Hopes are fading in Afghanistan of quickly declaring last week's presidential election a success amid widespread fraud allegations. Additional, partial results from the on-going vote count are not due to be released until Saturday. Incumbent President Hamid Karzai, so far, has a modest lead over former foreign minister Abdullah Abdullah.

Afghanistan's Election Complaints Commission, partly appointed by the United Nations, has received 1,500 formal complaints - and one out of every ten have been deemed serious enough to merit investigation. That is a process that could delay next month's timetable to certify the election results.

Meanwhile, the Independent Election Commission has fallen behind in releasing preliminary and partial results. Eight days after the election, votes from less than one-fifth of all polling stations have been made public.

Allegations of stuffing ballot boxes involving many hundreds of thousands of votes, amid a lower than expected voter turnout, have tarnished the image of the August 20 election.

In some districts, where Taliban insurgents are active, few people cast ballots due to concerns of violent retaliation against voters.

Marvin Weinbaum, a Middle East Institute scholar and former State Department intelligence analyst, told a Heritage Foundation forum in Washington Thursday a flawed election could "delegitimize" the Karzai administration.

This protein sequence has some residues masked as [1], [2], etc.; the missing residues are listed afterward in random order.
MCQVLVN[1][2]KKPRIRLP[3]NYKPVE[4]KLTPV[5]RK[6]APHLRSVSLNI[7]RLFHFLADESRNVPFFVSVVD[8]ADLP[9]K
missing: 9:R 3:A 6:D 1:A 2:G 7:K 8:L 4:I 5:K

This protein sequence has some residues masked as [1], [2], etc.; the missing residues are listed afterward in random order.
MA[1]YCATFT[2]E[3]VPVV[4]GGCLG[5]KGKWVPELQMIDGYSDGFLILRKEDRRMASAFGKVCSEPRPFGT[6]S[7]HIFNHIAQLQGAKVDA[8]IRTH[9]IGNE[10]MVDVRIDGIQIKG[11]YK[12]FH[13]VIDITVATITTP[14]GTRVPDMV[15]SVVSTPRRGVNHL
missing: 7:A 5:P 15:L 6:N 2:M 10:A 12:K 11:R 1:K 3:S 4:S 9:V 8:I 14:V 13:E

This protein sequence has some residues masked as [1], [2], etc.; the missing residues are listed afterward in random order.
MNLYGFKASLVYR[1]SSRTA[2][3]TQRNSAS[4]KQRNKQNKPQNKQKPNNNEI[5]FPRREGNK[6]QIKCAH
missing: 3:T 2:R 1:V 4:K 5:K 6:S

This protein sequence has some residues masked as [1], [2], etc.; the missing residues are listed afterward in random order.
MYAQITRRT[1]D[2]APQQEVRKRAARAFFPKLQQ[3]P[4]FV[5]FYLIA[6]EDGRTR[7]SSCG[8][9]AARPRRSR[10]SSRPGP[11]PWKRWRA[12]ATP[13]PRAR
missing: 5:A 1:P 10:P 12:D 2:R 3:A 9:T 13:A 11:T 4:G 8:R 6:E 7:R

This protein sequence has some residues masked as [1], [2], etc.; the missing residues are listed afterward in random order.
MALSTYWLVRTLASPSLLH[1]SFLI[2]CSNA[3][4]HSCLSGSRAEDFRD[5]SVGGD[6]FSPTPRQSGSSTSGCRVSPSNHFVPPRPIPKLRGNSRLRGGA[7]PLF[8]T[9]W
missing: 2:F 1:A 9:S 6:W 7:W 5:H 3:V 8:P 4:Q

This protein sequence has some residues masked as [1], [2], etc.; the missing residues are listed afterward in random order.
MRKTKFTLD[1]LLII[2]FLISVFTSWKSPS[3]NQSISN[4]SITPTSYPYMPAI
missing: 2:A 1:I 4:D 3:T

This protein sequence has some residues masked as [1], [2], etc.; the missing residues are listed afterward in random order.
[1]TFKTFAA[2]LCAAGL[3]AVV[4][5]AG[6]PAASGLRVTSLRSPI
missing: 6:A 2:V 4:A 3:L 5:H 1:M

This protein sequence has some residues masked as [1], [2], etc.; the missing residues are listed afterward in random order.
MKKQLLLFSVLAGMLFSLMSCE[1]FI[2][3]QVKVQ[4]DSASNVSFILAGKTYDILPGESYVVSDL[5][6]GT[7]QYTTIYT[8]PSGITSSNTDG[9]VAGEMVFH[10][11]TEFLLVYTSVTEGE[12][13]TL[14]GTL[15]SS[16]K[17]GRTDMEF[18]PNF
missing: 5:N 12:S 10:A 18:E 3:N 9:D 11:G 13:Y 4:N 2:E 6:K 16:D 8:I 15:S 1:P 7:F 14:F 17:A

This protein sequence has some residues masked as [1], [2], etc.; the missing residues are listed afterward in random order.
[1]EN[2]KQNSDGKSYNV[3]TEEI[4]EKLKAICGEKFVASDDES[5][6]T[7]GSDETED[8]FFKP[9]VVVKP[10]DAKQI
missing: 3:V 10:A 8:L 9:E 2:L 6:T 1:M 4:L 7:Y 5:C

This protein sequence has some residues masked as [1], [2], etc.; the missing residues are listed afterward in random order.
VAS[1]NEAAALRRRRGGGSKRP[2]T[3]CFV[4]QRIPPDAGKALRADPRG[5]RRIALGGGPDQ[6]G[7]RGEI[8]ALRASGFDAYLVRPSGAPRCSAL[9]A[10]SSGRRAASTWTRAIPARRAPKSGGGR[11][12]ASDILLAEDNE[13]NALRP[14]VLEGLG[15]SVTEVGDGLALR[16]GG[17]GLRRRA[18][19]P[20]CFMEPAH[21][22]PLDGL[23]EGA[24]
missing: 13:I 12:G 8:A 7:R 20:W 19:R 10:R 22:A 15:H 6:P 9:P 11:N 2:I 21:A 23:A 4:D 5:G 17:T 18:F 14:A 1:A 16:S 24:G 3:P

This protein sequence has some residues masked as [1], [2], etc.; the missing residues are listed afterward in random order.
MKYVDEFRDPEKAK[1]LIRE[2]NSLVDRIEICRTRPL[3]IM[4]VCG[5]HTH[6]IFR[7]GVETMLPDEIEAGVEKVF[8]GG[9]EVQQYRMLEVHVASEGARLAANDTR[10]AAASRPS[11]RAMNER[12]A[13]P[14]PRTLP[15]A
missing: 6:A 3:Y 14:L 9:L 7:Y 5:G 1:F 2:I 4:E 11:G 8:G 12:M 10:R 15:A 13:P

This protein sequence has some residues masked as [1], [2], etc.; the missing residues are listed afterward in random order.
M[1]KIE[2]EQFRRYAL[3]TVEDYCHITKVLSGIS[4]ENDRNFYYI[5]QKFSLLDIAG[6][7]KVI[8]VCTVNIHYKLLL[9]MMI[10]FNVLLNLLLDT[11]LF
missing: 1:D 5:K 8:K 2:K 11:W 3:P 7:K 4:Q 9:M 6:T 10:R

"There's hard evidence now of large-scale ballot box stuffing, destruction of ballots, falsification of tallies. And I think that there's going to be much more evidence presented in the next few weeks," said Weinbaum.

Complaints of ballot-box stuffing have also been leveled at the Abdullah campaign.

If electoral officials declare Mr. Karzai received less than a majority of the votes, he and his top challenger would have to compete in a second round of voting.

Former CIA South Asia analyst Lisa Curtis of the Heritage Foundation explains the risks and advantages of that.

"While this may prolong the period of uncertainty, thus raising the potential for more Taliban violence and intimidation, it could also bolster the Afghans' faith in the democratic process by demonstrating it was truly a competitive campaign," said Curtis.

The vote-rigging allegations and the possibility of a runoff appear to have been raised with President Karzai as early as the day after the election. The Afghan president met with U.S. special envoy Richard Holbrooke at a dinner in Kabul that evening.

The U.S. Embassy here, commenting on the media reports of a less-than-diplomat conversation that night says, in a statement, "there was no shouting and no one stormed out." An Embassy spokesperson tells VOA it is up to the electoral bodies of the country to determine whether there should be a run-off.

There are indications the new administration in Washington may be putting greater pressure on the Afghan president to take a harder line on corruption and minimize ties with warlords and other supporters who are accused of human rights abuses or drug trafficking.

President Obama may soon have to decide whether to bolster the presence of American forces here, already numbering more than 60,000. Recent opinion polls in the United States find public support dropping for American military involvement in Afghanistan.